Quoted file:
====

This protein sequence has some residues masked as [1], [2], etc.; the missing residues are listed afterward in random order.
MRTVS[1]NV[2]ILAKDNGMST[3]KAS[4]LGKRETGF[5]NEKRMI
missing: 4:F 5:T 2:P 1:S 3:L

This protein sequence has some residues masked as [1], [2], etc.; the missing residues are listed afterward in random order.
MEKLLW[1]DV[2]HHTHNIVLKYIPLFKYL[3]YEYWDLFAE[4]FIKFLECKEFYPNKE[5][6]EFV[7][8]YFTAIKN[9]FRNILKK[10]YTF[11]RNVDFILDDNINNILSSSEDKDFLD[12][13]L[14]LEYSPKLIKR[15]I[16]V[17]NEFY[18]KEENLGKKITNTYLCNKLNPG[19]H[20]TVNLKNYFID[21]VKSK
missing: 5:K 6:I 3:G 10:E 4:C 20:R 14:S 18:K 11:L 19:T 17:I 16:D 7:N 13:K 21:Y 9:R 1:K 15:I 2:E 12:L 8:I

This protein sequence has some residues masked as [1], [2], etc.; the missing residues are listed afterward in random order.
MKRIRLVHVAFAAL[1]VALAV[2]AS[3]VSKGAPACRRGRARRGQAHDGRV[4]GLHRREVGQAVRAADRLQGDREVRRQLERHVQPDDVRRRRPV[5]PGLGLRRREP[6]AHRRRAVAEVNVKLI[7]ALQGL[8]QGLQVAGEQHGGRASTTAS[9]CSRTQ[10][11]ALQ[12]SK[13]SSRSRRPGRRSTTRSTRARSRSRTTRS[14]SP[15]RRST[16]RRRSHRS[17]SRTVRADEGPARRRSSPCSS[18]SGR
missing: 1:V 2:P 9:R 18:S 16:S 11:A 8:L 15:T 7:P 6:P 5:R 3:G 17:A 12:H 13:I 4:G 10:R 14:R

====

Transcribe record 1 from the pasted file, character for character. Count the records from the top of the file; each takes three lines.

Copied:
This protein sequence has some residues masked as [1], [2], etc.; the missing residues are listed afterward in random order.
MRTVS[1]NV[2]ILAKDNGMST[3]KAS[4]LGKRETGF[5]NEKRMI
missing: 4:F 5:T 2:P 1:S 3:L